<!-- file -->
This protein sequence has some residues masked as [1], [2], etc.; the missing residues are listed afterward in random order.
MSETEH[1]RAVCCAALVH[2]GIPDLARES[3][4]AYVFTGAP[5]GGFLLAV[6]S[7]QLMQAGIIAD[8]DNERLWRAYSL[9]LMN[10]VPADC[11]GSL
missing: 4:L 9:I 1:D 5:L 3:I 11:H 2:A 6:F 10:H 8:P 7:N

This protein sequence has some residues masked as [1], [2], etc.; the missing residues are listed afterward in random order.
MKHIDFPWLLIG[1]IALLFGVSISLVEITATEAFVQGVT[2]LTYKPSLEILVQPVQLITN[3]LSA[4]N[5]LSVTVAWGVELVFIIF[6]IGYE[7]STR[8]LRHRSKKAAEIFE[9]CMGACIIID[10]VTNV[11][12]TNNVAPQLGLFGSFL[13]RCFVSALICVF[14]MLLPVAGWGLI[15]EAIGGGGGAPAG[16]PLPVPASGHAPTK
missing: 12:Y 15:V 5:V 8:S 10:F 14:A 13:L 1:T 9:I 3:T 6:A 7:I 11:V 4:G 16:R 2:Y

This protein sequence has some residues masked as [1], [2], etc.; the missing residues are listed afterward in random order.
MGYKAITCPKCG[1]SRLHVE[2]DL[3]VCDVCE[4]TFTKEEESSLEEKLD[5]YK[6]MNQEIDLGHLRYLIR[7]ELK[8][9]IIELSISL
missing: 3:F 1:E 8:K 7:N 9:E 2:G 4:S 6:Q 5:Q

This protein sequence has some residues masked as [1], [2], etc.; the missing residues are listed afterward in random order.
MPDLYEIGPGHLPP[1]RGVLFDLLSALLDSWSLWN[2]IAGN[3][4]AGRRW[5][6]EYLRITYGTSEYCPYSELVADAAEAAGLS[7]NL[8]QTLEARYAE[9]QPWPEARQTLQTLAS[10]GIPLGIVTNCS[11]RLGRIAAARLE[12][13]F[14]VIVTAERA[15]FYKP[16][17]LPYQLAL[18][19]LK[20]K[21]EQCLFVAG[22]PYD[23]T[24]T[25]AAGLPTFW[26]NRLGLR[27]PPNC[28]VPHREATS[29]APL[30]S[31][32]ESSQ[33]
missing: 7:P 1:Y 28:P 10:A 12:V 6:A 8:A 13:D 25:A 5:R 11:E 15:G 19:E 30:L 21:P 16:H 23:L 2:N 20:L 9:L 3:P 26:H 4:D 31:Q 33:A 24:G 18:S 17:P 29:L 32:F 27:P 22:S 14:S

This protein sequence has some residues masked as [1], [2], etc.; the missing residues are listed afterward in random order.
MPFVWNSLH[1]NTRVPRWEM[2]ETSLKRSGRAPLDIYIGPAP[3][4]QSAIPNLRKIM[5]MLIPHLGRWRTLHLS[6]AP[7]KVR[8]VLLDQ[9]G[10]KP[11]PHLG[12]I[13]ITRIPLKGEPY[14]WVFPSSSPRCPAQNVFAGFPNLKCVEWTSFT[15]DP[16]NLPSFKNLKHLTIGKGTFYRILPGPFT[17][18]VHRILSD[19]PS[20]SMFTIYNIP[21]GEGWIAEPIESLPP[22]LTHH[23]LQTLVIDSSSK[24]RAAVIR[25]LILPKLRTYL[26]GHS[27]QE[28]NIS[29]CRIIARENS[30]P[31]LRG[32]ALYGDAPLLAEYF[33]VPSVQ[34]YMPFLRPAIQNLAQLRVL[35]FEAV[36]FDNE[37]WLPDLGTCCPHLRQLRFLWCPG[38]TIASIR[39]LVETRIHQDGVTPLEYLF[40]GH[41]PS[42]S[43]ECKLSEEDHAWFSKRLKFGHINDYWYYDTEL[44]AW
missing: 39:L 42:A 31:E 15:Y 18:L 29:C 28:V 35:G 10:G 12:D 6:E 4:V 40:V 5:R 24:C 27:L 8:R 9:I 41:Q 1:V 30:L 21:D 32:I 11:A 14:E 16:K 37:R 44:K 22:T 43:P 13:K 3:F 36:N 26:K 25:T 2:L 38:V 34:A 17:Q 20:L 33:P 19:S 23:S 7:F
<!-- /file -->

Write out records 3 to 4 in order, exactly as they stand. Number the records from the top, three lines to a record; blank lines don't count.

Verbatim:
This protein sequence has some residues masked as [1], [2], etc.; the missing residues are listed afterward in random order.
MGYKAITCPKCG[1]SRLHVE[2]DL[3]VCDVCE[4]TFTKEEESSLEEKLD[5]YK[6]MNQEIDLGHLRYLIR[7]ELK[8][9]IIELSISL
missing: 3:F 1:E 8:K 7:N 9:E 2:G 4:S 6:Q 5:Q

This protein sequence has some residues masked as [1], [2], etc.; the missing residues are listed afterward in random order.
MPDLYEIGPGHLPP[1]RGVLFDLLSALLDSWSLWN[2]IAGN[3][4]AGRRW[5][6]EYLRITYGTSEYCPYSELVADAAEAAGLS[7]NL[8]QTLEARYAE[9]QPWPEARQTLQTLAS[10]GIPLGIVTNCS[11]RLGRIAAARLE[12][13]F[14]VIVTAERA[15]FYKP[16][17]LPYQLAL[18][19]LK[20]K[21]EQCLFVAG[22]PYD[23]T[24]T[25]AAGLPTFW[26]NRLGLR[27]PPNC[28]VPHREATS[29]APL[30]S[31][32]ESSQ[33]
missing: 7:P 1:Y 28:P 10:A 12:V 6:A 8:A 13:D 25:A 5:R 11:E 15:G 19:E 30:L 21:P 16:H 23:L 2:N 20:L 9:L 3:P 26:H 4:D 31:Q 33:A 24:G 18:S 17:P 29:L 32:F 27:P 22:S 14:S